It is always exciting when the Holy Spirit reveals an important truth to you. This happened recently as I pondered James 3:1-12, particularly verses 9 through 12:

With it we bless our Lord and Father, and with it we curse people who are made in the likeness of God. From the same mouth come blessing and cursing. My brothers, these things ought not to be so. Does a spring pour forth from the same opening both fresh and salt water? Can a fig tree, my brothers, bear olives, or a grapevine produce figs? Neither can a salt pond yield fresh water (James 3:9-12; ESV).

James wrote that there are two uses for our tongues. Our tongues can bless God and people or our tongues can curse God and people. Of course there is a spectrum on which our words fall, but ultimately we are speaking to build others up and praise God or we are speaking to tear others down and curse God.

What James taught in this passage has wider implications than just the words that come out of our mouths. It also applies to how we live.

With these bodies God has given us we can either sin and rebel against Him or we can obey and worship Him. Just like our words, our actions fall on a spectrum between these two realities, but in the end we are either living in obedience or we are living in sin.

In his book Surprised by Hope N. T. Wright devoted a whole chapter to Building for the Kingdom. In chapter 13 Wright wrote:

“But what we can and must do in the present, if we are obedient to the gospel, if we are following Jesus, and if we are indwelt, energized, and directed by the Spirit, is to build for the kingdom” (p. 208).

We need to ask ourselves the question, “How do we build for the kingdom?”

I would suggest that we build for the kingdom whenever we devote our lives to doing good works in the name of Christ Jesus.

Here is the point I want us to get today: Just as our tongues can praise or curse God, our lives can either work for His kingdom or they can work against His kingdom.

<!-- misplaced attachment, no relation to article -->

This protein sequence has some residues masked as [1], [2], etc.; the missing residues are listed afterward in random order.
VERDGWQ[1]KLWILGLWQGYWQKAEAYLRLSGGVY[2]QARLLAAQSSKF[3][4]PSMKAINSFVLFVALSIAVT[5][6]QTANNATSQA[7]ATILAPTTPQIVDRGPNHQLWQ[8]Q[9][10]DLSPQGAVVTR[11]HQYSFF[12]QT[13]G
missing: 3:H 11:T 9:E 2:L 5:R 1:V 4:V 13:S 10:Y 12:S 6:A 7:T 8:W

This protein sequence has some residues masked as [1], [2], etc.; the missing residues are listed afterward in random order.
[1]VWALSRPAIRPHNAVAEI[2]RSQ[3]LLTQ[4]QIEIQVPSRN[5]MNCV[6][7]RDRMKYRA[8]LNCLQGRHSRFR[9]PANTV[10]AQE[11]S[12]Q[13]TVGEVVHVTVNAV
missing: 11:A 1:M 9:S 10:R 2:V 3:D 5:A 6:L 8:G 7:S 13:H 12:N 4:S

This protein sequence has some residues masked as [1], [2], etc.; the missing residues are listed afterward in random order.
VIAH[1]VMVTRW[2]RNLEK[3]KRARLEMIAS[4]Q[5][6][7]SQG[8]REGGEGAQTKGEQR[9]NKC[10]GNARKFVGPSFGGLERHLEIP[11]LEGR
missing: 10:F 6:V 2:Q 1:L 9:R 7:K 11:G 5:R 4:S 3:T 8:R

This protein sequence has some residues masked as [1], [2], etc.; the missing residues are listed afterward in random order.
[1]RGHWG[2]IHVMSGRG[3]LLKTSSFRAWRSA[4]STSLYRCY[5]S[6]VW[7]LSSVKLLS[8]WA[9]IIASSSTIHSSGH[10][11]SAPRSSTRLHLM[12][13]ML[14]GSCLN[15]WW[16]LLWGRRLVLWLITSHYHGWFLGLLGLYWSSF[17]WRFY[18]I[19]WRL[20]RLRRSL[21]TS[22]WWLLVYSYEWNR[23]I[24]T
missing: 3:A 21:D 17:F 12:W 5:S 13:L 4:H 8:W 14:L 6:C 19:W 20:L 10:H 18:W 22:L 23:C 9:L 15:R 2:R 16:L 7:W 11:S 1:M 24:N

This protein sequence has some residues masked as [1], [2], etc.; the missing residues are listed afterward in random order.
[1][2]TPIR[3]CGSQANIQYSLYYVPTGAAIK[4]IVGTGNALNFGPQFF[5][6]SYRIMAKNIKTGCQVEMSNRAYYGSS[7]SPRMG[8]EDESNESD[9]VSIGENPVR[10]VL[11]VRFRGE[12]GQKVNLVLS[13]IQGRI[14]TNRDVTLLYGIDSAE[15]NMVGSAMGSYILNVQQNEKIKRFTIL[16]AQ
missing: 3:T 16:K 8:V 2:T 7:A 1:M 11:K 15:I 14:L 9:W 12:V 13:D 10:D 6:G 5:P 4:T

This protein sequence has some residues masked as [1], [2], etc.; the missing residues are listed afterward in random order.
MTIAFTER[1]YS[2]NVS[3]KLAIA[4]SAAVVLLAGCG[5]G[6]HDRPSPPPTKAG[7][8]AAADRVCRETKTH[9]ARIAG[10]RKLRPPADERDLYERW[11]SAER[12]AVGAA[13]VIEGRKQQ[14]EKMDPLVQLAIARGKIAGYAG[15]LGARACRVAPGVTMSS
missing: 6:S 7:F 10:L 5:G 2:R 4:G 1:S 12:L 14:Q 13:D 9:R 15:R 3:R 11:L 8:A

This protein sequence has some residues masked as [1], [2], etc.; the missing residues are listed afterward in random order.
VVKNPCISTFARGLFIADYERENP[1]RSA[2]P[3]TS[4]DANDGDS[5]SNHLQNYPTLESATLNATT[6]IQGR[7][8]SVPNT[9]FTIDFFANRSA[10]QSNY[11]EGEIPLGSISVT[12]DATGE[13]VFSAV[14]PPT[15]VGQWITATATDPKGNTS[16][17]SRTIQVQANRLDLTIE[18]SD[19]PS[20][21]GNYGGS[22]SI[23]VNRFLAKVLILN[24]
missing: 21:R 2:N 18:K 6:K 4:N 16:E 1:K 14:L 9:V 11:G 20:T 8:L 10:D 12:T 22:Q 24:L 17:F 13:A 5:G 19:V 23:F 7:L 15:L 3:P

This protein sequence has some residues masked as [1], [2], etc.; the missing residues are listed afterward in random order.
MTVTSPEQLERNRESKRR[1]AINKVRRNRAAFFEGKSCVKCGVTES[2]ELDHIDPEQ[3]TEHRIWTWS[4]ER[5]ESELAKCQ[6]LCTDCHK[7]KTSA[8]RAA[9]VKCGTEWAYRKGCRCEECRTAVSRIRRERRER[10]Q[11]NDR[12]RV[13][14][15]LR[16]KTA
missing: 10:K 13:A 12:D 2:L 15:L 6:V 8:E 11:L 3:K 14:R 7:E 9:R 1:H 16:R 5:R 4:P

Ultimately, sin is rebellion against God. Since sin is contrary to God’s will for us it corrupts, not only our lives, but also the world. Remember, this world was created good, and Satan, sin, and death have been corrupting it ever since Adam and Eve, through sin, rebelled against God’s will. The reason repentance in necessary is because sin joins us to Satan’s effort to corrupt the good nature of creation. Through repentance we denounce our participation in Satan’s rebellion and declare our allegiance to God and His kingdom.

We are created for obedience and good works.  This leads us to join God in the work of redeeming His creation, which includes other people. When viewed through this lens it is made clear that our good works are not the way we earn salvation, but the way we join God in His redemptive work.

By devoting our time in energy to good works we are not only building for the Kingdom here on earth, but we are also avoiding sin, the force that corrupts God’s good creation in the first place. When we are involved in doing good not only will we have fewer opportunities to sin, but we will witness the devastating effects sin has had  in this world. Just as salt corrupts fresh water, sin corrupts good works. Consider what the apostle Paul wrote in Galatians:

Do not be deceived: God is not mocked, for whatever one sows, that will he also reap. For the one who sows to his own flesh will from the flesh reap corruption, but the one who sows to the Spirit will from the Spirit reap eternal life. And let us not grow weary of doing good, for in due season we will reap, if we do not give up. So then, as we have opportunity, let us do good to everyone, and especially to those who are of the household of faith (Galatians 6:7-10, ESV).

In this passage Paul revealed the key to good works: being led by the Spirit. If we are to be led by the Spirit then we need to be students of God’s Word and we need to be actively involved in a local church family.

We will not build for God’s Kingdom by accident. The only way that it happens is to make it a priority in our lives. If it is not a priority then there will always be something else that is more urgent for us to do.  When we are intentional about doing good works, then we partner with God and work for His kingdom, rather than trying to work against Him.

In the end God’s Kingdom is going to be built. We need to decide whether or not we want to be part of the process.

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